Second, that there is ample evidence now that Ishrat was a member of an LeT gang on the prowl and if the police put them away, where is the problem?
You need to fight terrorists pro-actively. Killing terrorists any which way is perfectly fine, in fact, desirable. You must break the terrorists' morale.
n Third, and which is now emerging as the civil libertarians' tactical retreat position is, so what if they were terrorists? It doesn't sanctify a fake encounter.
All three have weight, but are flawed, on fact and morality. The answers are complex, not TV-debate friendly.
Let's examine these in the light of our three initial facts. First, it was fully believed in intelligence circles under the UPA that Ishrat was part of the LeT. It was also fully believed -- and happily accepted -- that the gang was killed in a staged encounter which, in counter-terror, is 'par for the course.'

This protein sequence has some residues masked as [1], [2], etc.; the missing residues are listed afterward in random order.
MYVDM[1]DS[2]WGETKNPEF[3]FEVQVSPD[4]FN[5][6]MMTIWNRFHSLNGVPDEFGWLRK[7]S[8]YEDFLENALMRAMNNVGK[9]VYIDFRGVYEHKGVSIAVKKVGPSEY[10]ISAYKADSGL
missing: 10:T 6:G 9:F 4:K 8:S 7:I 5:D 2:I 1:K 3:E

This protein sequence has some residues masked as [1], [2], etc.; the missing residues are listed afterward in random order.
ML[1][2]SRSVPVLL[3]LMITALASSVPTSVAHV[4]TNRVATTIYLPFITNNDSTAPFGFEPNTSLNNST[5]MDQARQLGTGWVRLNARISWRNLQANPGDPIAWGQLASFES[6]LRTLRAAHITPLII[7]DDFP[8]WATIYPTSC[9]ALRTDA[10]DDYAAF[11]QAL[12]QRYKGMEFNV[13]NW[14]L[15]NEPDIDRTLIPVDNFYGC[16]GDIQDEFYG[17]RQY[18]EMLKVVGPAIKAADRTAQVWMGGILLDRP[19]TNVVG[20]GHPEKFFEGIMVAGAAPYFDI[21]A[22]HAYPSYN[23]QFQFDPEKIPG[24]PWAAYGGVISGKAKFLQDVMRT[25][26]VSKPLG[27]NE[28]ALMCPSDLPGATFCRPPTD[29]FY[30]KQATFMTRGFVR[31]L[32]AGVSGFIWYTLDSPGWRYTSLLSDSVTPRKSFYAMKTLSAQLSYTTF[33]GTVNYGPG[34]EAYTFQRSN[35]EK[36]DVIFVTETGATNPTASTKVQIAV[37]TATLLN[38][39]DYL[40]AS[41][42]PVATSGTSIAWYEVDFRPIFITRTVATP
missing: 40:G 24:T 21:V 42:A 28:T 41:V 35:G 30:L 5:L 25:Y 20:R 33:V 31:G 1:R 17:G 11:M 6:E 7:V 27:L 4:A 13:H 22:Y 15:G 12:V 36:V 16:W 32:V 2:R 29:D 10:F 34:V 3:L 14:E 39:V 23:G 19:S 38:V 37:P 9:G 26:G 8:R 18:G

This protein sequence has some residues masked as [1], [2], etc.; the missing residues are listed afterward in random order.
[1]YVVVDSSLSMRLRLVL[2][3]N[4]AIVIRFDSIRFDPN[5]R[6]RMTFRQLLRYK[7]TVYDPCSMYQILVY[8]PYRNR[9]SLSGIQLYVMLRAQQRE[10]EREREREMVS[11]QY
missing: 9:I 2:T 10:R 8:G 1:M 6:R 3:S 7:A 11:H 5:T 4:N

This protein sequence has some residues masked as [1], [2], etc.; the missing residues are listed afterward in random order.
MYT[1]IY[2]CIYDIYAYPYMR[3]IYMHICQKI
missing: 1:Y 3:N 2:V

It was only in its second term, when the UPA began seeing a threat from Gujarat and its 'special operations group' on Narendra Modi, Amit Shah and their favourite policemen got active, that the 'fake encounter' outrage was born.
It had a dual purpose, nailing the key political rivals, as also exploiting Muslim victimhood electorally. The UPA can deny it forever, but this was pure politics.
The UPA appointed its first IB director within weeks of taking over power in May 2004, also appointed the next one as formidable and familiar as Ajit Doval. The IB was directly controlled then by M K Narayanan, and continued to be so for almost a decade.